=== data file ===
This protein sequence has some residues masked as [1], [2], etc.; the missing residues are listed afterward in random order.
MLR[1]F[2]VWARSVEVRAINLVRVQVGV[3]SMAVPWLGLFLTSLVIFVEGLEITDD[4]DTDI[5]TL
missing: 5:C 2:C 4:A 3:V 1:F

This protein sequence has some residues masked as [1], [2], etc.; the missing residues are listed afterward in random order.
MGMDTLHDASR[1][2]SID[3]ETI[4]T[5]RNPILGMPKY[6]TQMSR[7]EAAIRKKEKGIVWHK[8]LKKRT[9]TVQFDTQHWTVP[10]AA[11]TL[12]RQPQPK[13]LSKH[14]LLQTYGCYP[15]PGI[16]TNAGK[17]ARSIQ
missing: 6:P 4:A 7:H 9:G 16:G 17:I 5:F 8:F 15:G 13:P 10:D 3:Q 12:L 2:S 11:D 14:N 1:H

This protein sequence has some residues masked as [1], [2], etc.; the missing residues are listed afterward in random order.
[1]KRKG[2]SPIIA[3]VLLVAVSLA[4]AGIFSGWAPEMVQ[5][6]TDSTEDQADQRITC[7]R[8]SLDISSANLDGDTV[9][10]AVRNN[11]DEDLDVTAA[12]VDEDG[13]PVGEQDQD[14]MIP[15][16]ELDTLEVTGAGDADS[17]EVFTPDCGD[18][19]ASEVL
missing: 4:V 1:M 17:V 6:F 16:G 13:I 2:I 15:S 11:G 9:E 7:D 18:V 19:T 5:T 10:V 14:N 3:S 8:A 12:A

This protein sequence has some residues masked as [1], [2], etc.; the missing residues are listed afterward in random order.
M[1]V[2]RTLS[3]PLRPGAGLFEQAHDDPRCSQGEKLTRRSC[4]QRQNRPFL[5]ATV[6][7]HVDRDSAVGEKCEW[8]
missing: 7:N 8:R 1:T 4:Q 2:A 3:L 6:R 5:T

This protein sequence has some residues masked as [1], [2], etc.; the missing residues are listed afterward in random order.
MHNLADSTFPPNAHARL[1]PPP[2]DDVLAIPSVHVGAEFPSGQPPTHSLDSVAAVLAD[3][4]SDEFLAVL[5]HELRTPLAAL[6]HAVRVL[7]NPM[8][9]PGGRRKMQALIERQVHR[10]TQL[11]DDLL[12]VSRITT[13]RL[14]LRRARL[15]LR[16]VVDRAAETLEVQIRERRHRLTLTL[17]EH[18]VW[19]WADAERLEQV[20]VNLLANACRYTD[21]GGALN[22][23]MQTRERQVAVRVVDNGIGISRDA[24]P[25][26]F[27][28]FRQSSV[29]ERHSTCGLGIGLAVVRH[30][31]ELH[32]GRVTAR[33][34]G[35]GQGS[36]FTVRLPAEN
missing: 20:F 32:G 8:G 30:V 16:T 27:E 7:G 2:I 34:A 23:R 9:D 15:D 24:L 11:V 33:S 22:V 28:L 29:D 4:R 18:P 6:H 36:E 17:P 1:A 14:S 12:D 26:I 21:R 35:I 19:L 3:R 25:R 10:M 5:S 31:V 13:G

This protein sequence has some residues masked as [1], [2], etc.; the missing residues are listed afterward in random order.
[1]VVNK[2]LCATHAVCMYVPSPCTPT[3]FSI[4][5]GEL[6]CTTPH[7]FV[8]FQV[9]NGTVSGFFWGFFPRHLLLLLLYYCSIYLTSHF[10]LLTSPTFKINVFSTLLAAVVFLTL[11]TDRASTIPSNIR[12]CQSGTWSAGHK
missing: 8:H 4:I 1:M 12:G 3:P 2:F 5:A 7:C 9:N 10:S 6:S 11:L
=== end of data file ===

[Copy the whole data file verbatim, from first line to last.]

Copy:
This protein sequence has some residues masked as [1], [2], etc.; the missing residues are listed afterward in random order.
MLR[1]F[2]VWARSVEVRAINLVRVQVGV[3]SMAVPWLGLFLTSLVIFVEGLEITDD[4]DTDI[5]TL
missing: 5:C 2:C 4:A 3:V 1:F

This protein sequence has some residues masked as [1], [2], etc.; the missing residues are listed afterward in random order.
MGMDTLHDASR[1][2]SID[3]ETI[4]T[5]RNPILGMPKY[6]TQMSR[7]EAAIRKKEKGIVWHK[8]LKKRT[9]TVQFDTQHWTVP[10]AA[11]TL[12]RQPQPK[13]LSKH[14]LLQTYGCYP[15]PGI[16]TNAGK[17]ARSIQ
missing: 6:P 4:A 7:H 9:G 16:G 17:I 5:F 8:F 15:G 13:P 10:D 3:Q 12:L 2:S 11:D 14:N 1:H

This protein sequence has some residues masked as [1], [2], etc.; the missing residues are listed afterward in random order.
[1]KRKG[2]SPIIA[3]VLLVAVSLA[4]AGIFSGWAPEMVQ[5][6]TDSTEDQADQRITC[7]R[8]SLDISSANLDGDTV[9][10]AVRNN[11]DEDLDVTAA[12]VDEDG[13]PVGEQDQD[14]MIP[15][16]ELDTLEVTGAGDADS[17]EVFTPDCGD[18][19]ASEVL
missing: 4:V 1:M 17:V 6:F 16:G 13:I 2:I 15:S 11:G 9:E 7:D 18:V 19:T 5:T 10:V 14:N 3:S 8:A 12:A

This protein sequence has some residues masked as [1], [2], etc.; the missing residues are listed afterward in random order.
M[1]V[2]RTLS[3]PLRPGAGLFEQAHDDPRCSQGEKLTRRSC[4]QRQNRPFL[5]ATV[6][7]HVDRDSAVGEKCEW[8]
missing: 7:N 8:R 1:T 4:Q 2:A 3:L 6:R 5:T

This protein sequence has some residues masked as [1], [2], etc.; the missing residues are listed afterward in random order.
MHNLADSTFPPNAHARL[1]PPP[2]DDVLAIPSVHVGAEFPSGQPPTHSLDSVAAVLAD[3][4]SDEFLAVL[5]HELRTPLAAL[6]HAVRVL[7]NPM[8][9]PGGRRKMQALIERQVHR[10]TQL[11]DDLL[12]VSRITT[13]RL[14]LRRARL[15]LR[16]VVDRAAETLEVQIRERRHRLTLTL[17]EH[18]VW[19]WADAERLEQV[20]VNLLANACRYTD[21]GGALN[22][23]MQTRERQVAVRVVDNGIGISRDA[24]P[25][26]F[27][28]FRQSSV[29]ERHSTCGLGIGLAVVRH[30][31]ELH[32]GRVTAR[33][34]G[35]GQGS[36]FTVRLPAEN
missing: 20:F 32:G 8:G 30:V 16:T 27:E 7:G 2:I 34:A 23:R 9:D 15:D 24:L 11:V 33:S 22:V 28:L 29:D 4:R 18:P 6:H 36:E 17:P 1:A 14:S 12:D 26:I 21:R 35:I 19:L 3:R 25:R 10:M 5:S 31:V 13:G

This protein sequence has some residues masked as [1], [2], etc.; the missing residues are listed afterward in random order.
[1]VVNK[2]LCATHAVCMYVPSPCTPT[3]FSI[4][5]GEL[6]CTTPH[7]FV[8]FQV[9]NGTVSGFFWGFFPRHLLLLLLYYCSIYLTSHF[10]LLTSPTFKINVFSTLLAAVVFLTL[11]TDRASTIPSNIR[12]CQSGTWSAGHK
missing: 8:H 4:I 1:M 12:G 3:P 2:F 5:A 7:C 9:N 10:S 6:S 11:L